IDOR Researchers Article reinforces the promising role of neurofeedback for motor rehabilitation

IDOR Researchers Article reinforces the promising role of neurofeedback for motor rehabilitation

In an article published in the Trends in Neuroscience journal, Dr. Fernanda Tovar-Moll and Dr. Theo Marins comment on a recent study carried out by another group of scientists, which reinforces results found in an IDOR survey from 2019


Published this Tuesday, April 12th, in the scientific journal Trends in Neuroscience, an article written by Dr. Fernanda Tovar-Moll, radiologist, researcher and president of the D’Or Institute for Research and Education (IDOR), and Dr. Theo Marins, a postdoctoral researcher at the Institute and a professor at the IDOR Faculty of Medical Sciences, comments on the recent results of a study conducted by the team of Dr. Cassandra Sampaio-Baptista, a researcher at the universities of Glasgow and Oxford, UK.

In a recent publication (October 2021), Dr. Sampaio-Baptista and her collaborators demonstrated – mainly through the analysis of magnetic resonance (MR) images – that it was possible to induce brain plasticity in healthy subjects in just 24 hours after neurofeedback exercises. The study brings new questions to be explored, but above all, it reinforces the scientific arguments that neurofeedback can be a promising path for future therapies involving problems such as strokes and other neurological pathologies, or even psychiatric disorders.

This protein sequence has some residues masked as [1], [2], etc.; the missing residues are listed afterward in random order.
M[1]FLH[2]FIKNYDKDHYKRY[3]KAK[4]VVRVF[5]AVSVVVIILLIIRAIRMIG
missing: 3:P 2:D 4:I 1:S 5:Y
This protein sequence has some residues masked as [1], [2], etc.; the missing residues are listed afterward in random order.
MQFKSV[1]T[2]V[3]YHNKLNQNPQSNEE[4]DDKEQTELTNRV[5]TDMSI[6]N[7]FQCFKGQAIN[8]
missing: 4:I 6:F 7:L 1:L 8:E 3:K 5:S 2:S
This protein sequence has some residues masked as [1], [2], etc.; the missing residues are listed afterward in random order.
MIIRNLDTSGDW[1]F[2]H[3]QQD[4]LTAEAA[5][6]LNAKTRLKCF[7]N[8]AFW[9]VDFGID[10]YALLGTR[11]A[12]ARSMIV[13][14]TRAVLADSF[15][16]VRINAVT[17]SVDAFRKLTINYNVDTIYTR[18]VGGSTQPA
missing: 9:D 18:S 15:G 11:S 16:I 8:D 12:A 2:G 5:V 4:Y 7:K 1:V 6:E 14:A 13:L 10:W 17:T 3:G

Invited by Trends in Neuroscience to write the article, IDOR researchers had already found similar results in one of their studies, published in Neuroimage in 2019, which also used movement imagination and MRI neurofeedback to optimize brain activity, showing that it was possible to promote a strengthening of the structural circuitry in the brain of healthy individuals, especially in the areas involving the corpus callosum (the structure that communicates the two cerebral hemispheres). But what was even more impressive: this neuroplasticity could already be observed in less than 1 hour after the neurofeedback exercises.

This research, the cover of volume 194 of the journal Neuroimage, was the subject of Dr. Marins’ Ph.D. thesis, which was carried out by IDOR under the guidance of Dr. Fernanda Tovar-Moll and Dr. Jorge Moll, in partnership with the Federal University of Rio de Janeiro (UFRJ), and was awarded the Denise Pires Award for best thesis, offered by the Postgraduate Program in Morphological Sciences (PCM) at UFRJ, in addition to receiving an Honorable Mention of the CAPES Thesis Award, both in 2019.

Written by Maria Eduarda Ledo de Abreu.


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